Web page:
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Game Review

Jaunty Jalopies

Ages 10 and up
One Small Step
Game © 2002 One Small Step
On the road

2-4 Players30+ minutes


Race in a wacky 1920s period car racing movie... be a hero or a villain as you go.


Players begin by choosing a character sheet. Each character has a unique advantage, some may draw more cards, others may use "personality" items to fix any mishap requirements, and so on. Next, players decide if they will act as a Hero, Villain, or Neutral.

The cards are separated into two piles -- one pile is of regular cards, and the other is for fiendish plots (for villains only). Players are dealt the number of cards that is the hand size for the character, usually six. Fiendish plots are not dealt. Players decide who will go first.

A player's turn has two phases "the play phase" and the "draw phase". A turn goes like this:

  • Choose to play or rest.

  • If play is chosen, play as many cards as you desire from your hand.

  • If rest is chosen, play no cards, but remove a mishap affecting you and draw two regular cards.

  • Draw Phase: draw your draw rate (usually two) of regular cards

Play centers around building the road. There is one road shared by all players. In order to add a road section, the player's pawn must be on the front-most road section. when placing the new section, the player automatically moves his/her pawn onto it and pays any discard penalty that the card requires. If a player is not at the front-end of the road, then they may use a driving card (usually a road section is both a road and a driving card) -- likewise, the player must pay any discard penalty for entering the next road section.

Players who are villains or neutral may sabotage their opponents by playing "mishap" cards. These are cards like "balding tires" or "car won't start". Some mishaps cause the player to draw fewer cards, others cause a player to have a smaller hand size. Heroes cannot play a mishap card. When a Villain successfully plays a mishap card against another player, they may draw a fiendish plot card.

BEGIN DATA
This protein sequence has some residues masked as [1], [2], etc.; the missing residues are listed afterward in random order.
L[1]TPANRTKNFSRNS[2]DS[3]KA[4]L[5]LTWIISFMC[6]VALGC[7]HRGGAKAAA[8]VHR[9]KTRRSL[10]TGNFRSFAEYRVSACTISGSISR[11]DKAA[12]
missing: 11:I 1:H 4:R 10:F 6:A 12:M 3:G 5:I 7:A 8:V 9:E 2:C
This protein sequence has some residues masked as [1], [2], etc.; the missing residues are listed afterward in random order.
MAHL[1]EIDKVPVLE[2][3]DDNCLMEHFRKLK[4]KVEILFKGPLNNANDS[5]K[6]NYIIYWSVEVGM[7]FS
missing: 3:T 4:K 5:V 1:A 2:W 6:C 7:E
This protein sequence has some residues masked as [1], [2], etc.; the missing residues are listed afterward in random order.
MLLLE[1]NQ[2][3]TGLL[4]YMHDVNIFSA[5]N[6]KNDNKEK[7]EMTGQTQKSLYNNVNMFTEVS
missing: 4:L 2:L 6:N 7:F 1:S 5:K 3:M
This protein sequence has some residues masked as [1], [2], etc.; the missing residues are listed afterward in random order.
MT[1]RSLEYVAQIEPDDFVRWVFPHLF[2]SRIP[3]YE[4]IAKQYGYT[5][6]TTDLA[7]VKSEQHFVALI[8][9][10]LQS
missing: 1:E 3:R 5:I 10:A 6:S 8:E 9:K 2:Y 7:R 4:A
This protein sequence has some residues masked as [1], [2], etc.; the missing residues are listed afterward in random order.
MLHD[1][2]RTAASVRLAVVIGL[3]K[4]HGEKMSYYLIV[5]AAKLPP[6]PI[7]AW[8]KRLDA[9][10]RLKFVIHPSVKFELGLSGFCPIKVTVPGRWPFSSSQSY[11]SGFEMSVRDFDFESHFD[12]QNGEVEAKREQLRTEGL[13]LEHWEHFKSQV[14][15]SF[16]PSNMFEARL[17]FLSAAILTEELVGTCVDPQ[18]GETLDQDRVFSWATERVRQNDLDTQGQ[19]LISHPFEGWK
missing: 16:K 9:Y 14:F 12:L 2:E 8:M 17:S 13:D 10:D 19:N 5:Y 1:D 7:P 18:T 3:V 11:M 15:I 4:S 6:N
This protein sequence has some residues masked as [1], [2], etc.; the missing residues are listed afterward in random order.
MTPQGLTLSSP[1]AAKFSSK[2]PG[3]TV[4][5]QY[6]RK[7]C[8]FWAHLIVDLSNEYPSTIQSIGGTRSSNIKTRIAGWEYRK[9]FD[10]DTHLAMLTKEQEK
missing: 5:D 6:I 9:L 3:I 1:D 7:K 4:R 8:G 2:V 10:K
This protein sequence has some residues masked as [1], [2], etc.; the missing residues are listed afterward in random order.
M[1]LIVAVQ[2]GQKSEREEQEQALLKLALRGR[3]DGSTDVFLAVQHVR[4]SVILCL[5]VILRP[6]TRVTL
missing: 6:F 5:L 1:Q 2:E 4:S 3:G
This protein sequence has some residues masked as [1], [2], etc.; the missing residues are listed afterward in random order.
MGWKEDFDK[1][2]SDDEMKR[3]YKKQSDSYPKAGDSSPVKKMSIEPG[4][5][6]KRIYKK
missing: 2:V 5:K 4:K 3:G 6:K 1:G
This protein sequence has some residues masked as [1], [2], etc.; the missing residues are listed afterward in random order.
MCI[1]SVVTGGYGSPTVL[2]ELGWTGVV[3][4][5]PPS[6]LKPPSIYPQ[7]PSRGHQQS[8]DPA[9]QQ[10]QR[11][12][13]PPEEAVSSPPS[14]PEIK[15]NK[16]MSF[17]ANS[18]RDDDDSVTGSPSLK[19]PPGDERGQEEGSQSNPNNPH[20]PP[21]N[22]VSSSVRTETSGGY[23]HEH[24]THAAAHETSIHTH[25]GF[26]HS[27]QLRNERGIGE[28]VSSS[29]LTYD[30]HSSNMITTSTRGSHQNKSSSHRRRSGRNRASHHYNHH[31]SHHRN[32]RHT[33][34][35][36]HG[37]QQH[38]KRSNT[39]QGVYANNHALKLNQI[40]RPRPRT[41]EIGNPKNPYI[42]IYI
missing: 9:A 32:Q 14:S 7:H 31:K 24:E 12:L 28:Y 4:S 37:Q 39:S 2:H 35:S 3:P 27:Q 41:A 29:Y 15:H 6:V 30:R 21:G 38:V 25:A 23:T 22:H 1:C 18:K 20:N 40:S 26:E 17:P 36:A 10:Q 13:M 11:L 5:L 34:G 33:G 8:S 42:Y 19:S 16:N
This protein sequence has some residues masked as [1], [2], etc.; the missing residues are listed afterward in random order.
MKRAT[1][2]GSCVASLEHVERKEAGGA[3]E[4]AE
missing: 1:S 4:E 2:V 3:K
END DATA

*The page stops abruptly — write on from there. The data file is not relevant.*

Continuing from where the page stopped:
Any player may play a sub-plot against an opponent. A player cannot drive along the road until the sub-plot is removed. Only one sub-plot may be played against any one player at a time.

To remove a sub-plot a player must play either an "equipment", "personality" or "drive" card to fulfill each sub-plot requirement (there are usually two requirements). Heroes may help other players by playing cards to alleviate the sub-plots -- when they do this, they collect extra regular cards that don't count against their hand size. Neutral players may play any card to fulfill a sub-plot requirement.

There are a few cards marked "special" that may be played on another player's turn -- the cards explain themselves.

Villains may only play one fiendish plot per turn.

The goal of the game is to win a race -- the race length depends upon the number of players. The race lasts 8 road sections for a two player game, 10 road sections for three players, or 12 sections for four players.

Character sheets

card samples

Winning Conditions:

  • The first player to reach the goal road section wins

Our Opinion:

Thumbs Down!This game seethes with potential madcap fun, but when we played it with more than two players it's weak points quashed its potential.

To start off, let me point out some good things in this game's design. First, the character cards were excellent quick reference sheets for the players -- you almost don't need the rule book. The photography on the cards was a nice touch that gets players really into the black and white movie mind set. The basic turn structure of the game was clean and simple in most cases.